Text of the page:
A novel somatostatin-receptor (SSTR) targeting peptide—18F-SiTATE—has been shown to provide excellent imaging in patients with meningiomas, identifying bone involvement and lesions previously undetected on standard morphological imaging. 18F-SiTATE has a longer half-life and can be produced in large quantities by a cyclotron, which offers significant logistical advantages over the 68Ga-labeled ligands currently used in meningioma imaging. This research was presented at the Society of Nuclear Medicine and Molecular Imaging 2022 Annual Meeting.
Meningiomas account for nearly one-third of all brain tumors. Located in the primary central nervous system, most meningiomas are not cancerous, but can cause severe side effects, such as changes in vision, headaches and memory loss.
Eighty-six patients with known or suspected meningiomas undergoing 18F-SiTATE PET/CT were included in the study. Researchers evaluated uptake intensity of meningiomas, healthy organs, and non-meningioma lesions. Bone involvement of meningiomas was also assessed on PET and compared to morphological imaging (CT/MRI).
Uptake of 18F-SiTATE PET/CT was significantly higher in meningiomas compared to healthy organs and non-meningioma lesions. Overall, the scans identified 177 meningioma lesions and 41 non-meningioma lesions. Among the meningioma lesions, 27.1 percent were not clinically suspected and/or not detected on previous standard imaging. In addition, 51.1 percent of meningioma lesions showed partial bone involvement and 13.6 percent showed predominant bone involvement.
“This study shows that 18F-SiTATE PET/CT has a high feasibility for the detection of meningiomas, including bone involvement. This is especially important since bone involvement has major impact on surgery and radiotherapy planning for meningioma patients yet cannot be properly assessed using standard morphological imaging,” stated Marcus Unterrainer, MD, PhD, M.Sc., radiologist and nuclear medicine physician in the Department of Radiology at the University Hospital at Ludwig Maximilian University of Munich in Munich, Germany.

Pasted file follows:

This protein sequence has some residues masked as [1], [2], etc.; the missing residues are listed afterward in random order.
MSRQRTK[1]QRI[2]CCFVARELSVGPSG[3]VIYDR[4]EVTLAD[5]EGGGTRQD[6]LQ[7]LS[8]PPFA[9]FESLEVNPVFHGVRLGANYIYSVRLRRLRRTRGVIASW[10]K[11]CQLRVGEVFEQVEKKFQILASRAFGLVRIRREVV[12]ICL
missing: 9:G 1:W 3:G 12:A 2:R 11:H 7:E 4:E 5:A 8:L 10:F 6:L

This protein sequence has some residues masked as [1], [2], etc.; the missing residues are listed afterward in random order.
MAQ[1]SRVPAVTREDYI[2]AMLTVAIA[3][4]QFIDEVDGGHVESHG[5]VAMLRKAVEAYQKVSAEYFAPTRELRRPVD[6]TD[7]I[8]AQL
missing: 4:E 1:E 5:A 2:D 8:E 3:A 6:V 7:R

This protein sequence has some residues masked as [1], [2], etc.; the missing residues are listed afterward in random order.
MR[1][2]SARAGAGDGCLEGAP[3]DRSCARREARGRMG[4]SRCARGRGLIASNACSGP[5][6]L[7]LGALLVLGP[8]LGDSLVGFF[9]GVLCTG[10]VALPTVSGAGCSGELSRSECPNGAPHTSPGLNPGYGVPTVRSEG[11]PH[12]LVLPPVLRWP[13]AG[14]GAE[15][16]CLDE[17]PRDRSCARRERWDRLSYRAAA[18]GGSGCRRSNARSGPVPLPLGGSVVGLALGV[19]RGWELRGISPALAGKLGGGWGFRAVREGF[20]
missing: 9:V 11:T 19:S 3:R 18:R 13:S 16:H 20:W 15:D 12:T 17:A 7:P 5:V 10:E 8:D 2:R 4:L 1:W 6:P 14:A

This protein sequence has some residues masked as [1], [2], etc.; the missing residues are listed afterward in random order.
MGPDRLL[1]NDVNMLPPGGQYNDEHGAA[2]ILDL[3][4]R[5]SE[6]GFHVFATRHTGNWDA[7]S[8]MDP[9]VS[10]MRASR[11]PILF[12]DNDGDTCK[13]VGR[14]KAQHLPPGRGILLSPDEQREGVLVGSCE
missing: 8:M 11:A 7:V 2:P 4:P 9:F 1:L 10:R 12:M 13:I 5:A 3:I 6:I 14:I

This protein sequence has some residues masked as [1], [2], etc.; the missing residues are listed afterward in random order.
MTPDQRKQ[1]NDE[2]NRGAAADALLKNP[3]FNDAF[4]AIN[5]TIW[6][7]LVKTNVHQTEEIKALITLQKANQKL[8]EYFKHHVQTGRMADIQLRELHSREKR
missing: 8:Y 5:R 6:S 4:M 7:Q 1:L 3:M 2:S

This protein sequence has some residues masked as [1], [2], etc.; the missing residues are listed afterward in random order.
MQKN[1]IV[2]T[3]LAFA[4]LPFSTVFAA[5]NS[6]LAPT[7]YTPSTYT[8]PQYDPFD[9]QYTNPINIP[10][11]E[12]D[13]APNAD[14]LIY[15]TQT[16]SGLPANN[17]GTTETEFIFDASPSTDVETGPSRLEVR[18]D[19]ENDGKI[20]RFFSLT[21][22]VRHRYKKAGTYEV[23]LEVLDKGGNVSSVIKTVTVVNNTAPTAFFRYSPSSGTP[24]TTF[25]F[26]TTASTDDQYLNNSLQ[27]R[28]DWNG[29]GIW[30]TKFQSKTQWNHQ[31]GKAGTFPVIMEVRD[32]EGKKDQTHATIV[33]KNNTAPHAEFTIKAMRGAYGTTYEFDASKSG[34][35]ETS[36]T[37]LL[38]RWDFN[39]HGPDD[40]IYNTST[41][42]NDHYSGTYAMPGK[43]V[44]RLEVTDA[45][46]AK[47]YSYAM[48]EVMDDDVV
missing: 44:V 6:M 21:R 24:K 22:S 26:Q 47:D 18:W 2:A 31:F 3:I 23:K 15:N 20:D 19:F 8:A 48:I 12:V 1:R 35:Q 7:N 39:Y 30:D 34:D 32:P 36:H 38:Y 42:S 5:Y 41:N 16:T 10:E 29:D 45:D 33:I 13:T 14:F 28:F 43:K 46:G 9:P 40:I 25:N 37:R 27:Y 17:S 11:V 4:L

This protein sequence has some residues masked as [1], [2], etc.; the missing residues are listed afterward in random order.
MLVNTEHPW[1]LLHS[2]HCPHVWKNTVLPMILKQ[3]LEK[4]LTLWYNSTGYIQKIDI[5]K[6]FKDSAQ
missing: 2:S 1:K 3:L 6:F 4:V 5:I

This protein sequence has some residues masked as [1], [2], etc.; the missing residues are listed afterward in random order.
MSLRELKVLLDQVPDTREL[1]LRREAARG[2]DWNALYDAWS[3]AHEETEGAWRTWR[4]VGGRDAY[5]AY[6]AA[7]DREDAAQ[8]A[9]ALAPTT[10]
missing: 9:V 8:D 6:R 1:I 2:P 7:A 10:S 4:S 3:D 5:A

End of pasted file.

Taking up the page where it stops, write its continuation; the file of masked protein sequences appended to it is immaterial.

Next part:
Researchers also noted that 18F-SiTATE has a longer half-life than 68Ga-DOTATATE and 68Ga-DOTATOC, radiopharmaceutical agents commonly used to image meningiomas. Combined with the potential for large-scale cyclotron production (as opposed to a reliance on 68Ga generators), 18F-SiTATE offers clinicians significant logistical advantages which could foster widespread use of SSTR-targeted imaging in neuro-oncology.
PHOTO CAPTION: A: Structural formula of 18F-SiTATE. B: Patient example of meningioma recurrence at the left sphenoid wing with extensive trans-osseous extension and strong SSTR-expression on 18F-SiTATE PET. C: Patient example with predominantly intraosseous tumor remnant at the frontal bone after several pre-treatments with strong SSTR-expression on 18F-SiTATE PET.
Abstract 864. “Next generation PET/CT imaging in meningioma – first clinical experiences using the novel SSTR-targeting peptide 18F-SiTATE.” Marcus Unterrainer, Department of Radiology, University Hospital, LMU Munich, Munich, Germany, and Department of Nuclear Medicine, University Hospital, LMU Munich, Munich, Germany; Lena M. Unterrainer, Sophie C. Kunte, Astrid Delker, Simon Lindner, Matthias Brendel, Adrien Holzgreve, Leonie Beyer, Peter Bartenstein and Nathalie L. Albert, Department of Nuclear Medicine, University Hospital, LMU Munich, Munich, Germany; Wolfgang G. Kunz, Clemens C. Cyran and Jens Ricke, Department of Radiology, University Hospital, LMU Munich, Munich, Germany; Klaus Jurkschat, Fakultät für Chemie und Chemische Biologie, Technische Universität Dortmund, Dortmund, Germany; Carmen Wängler, Biomedical Chemistry, Department of Clinical Radiology and Nuclear Medicine, Medical Faculty Mannheim of Heidelberg University, Mannheim, Germany; Björn Wängler, Molecular Imaging and Radiochemistry, Department of Clinical Radiology and Nuclear Medicine, Medical Faculty Mannheim of Heidelberg University, Mannheim, Germany; Ralf Schirrmacher, Department of Oncology, Division of Oncological Imaging, University of Alberta, Edmonton, Alberta, Canada; Maximilian Niyazi Department of Neurosurgery, University Hospital, LMU Munich, Munich, Germany; and Joerg C. Tonn, Department of Radiation Oncology, University Hospital, LMU Munich, Munich, Germany